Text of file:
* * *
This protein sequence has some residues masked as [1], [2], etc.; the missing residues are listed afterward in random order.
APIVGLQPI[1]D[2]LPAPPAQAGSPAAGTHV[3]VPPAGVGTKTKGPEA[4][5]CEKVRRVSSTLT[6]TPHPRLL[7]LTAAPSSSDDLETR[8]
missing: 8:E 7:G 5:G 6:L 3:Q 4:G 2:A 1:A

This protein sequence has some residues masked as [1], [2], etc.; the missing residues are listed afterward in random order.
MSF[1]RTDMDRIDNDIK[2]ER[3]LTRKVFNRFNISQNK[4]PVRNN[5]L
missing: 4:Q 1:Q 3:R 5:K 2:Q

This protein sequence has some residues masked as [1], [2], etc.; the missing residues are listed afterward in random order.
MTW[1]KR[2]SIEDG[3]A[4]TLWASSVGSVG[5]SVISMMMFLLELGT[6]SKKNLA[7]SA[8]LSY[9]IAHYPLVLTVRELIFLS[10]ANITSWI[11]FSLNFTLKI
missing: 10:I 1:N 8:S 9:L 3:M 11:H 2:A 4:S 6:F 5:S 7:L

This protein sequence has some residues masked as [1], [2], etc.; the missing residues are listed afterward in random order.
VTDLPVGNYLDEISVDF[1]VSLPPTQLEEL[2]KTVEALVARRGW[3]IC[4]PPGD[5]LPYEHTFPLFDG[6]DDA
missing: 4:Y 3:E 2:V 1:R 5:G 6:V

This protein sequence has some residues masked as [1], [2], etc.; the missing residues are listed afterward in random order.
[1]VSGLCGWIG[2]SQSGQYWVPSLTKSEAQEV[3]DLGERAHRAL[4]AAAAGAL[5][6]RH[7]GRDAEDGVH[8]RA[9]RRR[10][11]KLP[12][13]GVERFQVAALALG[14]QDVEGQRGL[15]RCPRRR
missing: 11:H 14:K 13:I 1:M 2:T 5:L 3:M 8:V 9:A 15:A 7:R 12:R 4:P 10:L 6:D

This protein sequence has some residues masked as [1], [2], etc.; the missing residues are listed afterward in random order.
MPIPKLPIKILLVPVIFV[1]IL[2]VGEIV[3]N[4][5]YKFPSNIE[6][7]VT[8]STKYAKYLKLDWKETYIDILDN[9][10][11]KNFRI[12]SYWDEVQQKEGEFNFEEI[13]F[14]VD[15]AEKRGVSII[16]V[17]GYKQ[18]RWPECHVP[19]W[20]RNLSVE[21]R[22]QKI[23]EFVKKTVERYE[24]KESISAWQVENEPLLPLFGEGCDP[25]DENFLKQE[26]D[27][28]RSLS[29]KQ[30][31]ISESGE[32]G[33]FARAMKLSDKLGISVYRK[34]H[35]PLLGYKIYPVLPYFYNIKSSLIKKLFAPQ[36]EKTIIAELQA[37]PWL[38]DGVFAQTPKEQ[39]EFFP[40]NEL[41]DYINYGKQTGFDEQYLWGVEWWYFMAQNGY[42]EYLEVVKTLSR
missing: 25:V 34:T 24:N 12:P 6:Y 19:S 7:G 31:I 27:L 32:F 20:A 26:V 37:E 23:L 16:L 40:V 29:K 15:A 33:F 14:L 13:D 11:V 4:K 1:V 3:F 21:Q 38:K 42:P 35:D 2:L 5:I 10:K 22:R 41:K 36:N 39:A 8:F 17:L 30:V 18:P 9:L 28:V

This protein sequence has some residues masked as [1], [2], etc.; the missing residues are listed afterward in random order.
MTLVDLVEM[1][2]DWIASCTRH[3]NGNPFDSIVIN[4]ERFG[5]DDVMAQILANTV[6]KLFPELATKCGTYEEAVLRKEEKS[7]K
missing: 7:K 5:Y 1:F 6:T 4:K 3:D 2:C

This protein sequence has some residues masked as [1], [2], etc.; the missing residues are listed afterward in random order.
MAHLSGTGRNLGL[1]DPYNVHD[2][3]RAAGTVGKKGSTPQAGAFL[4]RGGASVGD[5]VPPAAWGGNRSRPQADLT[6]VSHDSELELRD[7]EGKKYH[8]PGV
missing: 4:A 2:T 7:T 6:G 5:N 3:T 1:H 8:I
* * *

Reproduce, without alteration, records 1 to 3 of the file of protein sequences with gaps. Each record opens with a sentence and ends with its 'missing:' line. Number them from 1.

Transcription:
This protein sequence has some residues masked as [1], [2], etc.; the missing residues are listed afterward in random order.
APIVGLQPI[1]D[2]LPAPPAQAGSPAAGTHV[3]VPPAGVGTKTKGPEA[4][5]CEKVRRVSSTLT[6]TPHPRLL[7]LTAAPSSSDDLETR[8]
missing: 8:E 7:G 5:G 6:L 3:Q 4:G 2:A 1:A

This protein sequence has some residues masked as [1], [2], etc.; the missing residues are listed afterward in random order.
MSF[1]RTDMDRIDNDIK[2]ER[3]LTRKVFNRFNISQNK[4]PVRNN[5]L
missing: 4:Q 1:Q 3:R 5:K 2:Q

This protein sequence has some residues masked as [1], [2], etc.; the missing residues are listed afterward in random order.
MTW[1]KR[2]SIEDG[3]A[4]TLWASSVGSVG[5]SVISMMMFLLELGT[6]SKKNLA[7]SA[8]LSY[9]IAHYPLVLTVRELIFLS[10]ANITSWI[11]FSLNFTLKI
missing: 10:I 1:N 8:S 9:L 3:M 11:H 2:A 4:S 6:F 5:S 7:L